Today, we went to the Lower East Side Tenement Museum. The tenement museum is different than most museums, because it isn’t a museum with text and or displays, it is more like walking through the apartment spaces that the immigrants (tenants) lived in (read Julien’s post: Isle of Hope, Isle of Tears for more about the immigrants).
We started by looking at the hallway of the tenement building. It had some beautiful engravings on the ceiling of the hallway. But the hallway was very cramped. It was only wide enough for one person. I was getting claustrophobic in there. Plus, it would have been really dark with only two candles. Also, none of the rooms in the building had running water initially, so people would have to go down and up 1-4 flights of stairs just to get a bucket of water. If you think about it, it would be exhausting!
We then went up to the 3rd floor and saw an unrestored tenement unit. We looked at the walls and we could see layers of wallpaper because people changed their wallpapers and they didn’t take the old layers off. There were literally 22 layers of wallpaper on the walls! One of the problems with that is that you need flour and water to stick the wallpapers on the walls, and bugs like to eat this paste of flour and water.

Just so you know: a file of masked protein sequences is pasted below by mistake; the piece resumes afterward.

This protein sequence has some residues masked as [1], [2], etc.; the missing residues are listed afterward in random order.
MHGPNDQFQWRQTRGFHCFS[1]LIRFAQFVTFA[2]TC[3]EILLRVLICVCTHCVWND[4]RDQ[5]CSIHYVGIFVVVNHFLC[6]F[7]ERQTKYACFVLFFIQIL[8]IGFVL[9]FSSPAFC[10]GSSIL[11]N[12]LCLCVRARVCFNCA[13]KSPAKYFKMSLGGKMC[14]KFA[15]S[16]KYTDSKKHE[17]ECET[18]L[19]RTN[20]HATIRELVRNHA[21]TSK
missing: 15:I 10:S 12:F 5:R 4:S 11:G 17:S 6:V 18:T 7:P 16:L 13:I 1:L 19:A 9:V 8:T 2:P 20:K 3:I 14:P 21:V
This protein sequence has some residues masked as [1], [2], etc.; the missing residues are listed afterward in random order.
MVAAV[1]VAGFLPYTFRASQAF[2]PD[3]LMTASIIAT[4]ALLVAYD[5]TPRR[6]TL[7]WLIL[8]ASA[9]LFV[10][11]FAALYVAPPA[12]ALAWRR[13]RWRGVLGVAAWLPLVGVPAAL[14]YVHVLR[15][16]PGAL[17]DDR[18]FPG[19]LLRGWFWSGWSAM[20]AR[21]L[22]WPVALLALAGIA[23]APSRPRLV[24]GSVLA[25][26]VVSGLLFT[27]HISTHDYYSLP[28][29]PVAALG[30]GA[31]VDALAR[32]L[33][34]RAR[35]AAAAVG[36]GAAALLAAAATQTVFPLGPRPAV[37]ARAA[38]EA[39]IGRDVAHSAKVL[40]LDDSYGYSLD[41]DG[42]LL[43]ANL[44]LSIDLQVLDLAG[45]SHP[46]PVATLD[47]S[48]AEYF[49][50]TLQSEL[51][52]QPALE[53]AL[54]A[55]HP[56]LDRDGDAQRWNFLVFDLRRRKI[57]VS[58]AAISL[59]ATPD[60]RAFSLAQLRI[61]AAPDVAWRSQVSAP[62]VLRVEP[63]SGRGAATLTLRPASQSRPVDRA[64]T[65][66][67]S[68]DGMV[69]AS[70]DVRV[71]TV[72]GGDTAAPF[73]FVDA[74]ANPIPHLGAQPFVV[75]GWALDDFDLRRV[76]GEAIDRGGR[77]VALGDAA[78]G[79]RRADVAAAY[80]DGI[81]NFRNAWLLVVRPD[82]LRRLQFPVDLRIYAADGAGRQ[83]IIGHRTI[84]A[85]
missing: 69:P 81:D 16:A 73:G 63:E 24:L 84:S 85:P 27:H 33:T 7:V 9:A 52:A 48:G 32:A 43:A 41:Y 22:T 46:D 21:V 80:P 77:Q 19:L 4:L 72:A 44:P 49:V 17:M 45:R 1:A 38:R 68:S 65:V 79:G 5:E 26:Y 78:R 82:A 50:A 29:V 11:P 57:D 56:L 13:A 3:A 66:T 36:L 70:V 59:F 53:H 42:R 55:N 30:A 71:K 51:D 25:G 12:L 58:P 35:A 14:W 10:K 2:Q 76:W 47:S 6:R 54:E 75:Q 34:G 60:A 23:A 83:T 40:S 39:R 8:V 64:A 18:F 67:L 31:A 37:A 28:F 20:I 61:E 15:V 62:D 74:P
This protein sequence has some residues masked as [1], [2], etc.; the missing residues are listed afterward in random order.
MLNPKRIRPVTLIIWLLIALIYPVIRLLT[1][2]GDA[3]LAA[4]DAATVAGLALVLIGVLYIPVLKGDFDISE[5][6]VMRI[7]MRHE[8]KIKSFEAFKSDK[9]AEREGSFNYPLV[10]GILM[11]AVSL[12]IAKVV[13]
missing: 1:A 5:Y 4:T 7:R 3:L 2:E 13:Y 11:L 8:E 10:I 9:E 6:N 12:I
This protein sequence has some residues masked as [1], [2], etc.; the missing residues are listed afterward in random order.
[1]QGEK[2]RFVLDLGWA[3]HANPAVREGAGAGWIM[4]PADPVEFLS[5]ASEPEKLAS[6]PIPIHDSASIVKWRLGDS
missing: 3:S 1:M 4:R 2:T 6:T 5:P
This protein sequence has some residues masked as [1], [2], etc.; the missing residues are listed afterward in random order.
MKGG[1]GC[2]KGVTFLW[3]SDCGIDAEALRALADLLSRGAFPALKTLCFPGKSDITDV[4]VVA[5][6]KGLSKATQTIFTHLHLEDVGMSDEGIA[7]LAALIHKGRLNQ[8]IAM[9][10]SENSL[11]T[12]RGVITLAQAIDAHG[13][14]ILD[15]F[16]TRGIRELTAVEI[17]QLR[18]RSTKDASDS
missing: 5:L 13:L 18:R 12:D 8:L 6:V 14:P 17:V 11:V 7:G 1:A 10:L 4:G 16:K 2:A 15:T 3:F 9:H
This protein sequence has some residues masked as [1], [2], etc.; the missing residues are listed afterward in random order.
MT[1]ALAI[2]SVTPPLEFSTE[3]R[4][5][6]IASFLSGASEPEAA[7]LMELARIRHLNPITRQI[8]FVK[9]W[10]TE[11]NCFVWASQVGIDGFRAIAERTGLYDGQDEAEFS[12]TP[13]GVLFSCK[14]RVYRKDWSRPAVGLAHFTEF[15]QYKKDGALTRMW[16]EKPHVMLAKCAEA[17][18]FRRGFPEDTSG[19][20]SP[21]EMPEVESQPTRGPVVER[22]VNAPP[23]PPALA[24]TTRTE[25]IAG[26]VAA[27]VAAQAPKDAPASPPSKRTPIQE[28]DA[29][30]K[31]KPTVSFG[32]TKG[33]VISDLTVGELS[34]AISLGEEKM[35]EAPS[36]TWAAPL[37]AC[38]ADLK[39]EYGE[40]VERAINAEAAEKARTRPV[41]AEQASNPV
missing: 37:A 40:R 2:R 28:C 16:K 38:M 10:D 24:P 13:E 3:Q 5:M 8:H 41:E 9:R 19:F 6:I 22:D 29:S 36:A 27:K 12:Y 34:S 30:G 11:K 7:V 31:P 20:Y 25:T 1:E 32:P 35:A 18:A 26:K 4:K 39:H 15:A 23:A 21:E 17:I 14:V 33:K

We then went to a recreated tenement unit, and saw what it would have been like to live at that time. The family that lived there in the late 1800s were the Levines, a group a five (mother and father, three children). It was simply a three room unit, and each room was like 10×10 ft for a total of 325 square feet. Thre was a bedroom that, in the way of sleeping, only had a double bed for the family of five. There was also a kitchen, as small as could be. Finally there was the parlor. And it was quite cramped.
You see, the father of the house owned a garment factory that took up the whole parlor. In those times, it wasn’t rare or awkward to set up a business in your cramped living room. I imagine must have been frustrating for a little more than a third of your house to be taken up by a sewing factory.
Something I find fascinating about the tenement was that all of the people who lived there at the the time of the Levines were Russian (and Jewish) except for one Italian family. One problem for the Jewish people was that at that time, if you worked in a factory that used Christian practices (a lot of them did), then the holy day would be on Sunday, while the Jewish holy day (the Sabbath) is on Saturday. So, the factories had their break day on Sunday. Many Jewish people had to choose whether to continue doing the Sabbath, or to have a job. Many of them chose to go to the factories. One of the advantages about the Levines and them running a private factory is that they could choose their work days and not work on the Sabbath.
All in all, the immigrants’ lives were cramped ones. Luckily, many “Tenement House Acts” were passed, giving toilets in the building, a fire escape, gas, running water, windows, etc. Sadly, even if it’s hard to believe, tenements do still exist today.
Below: Tenement Building (No Photos Were Allowed in the Tenement Museum)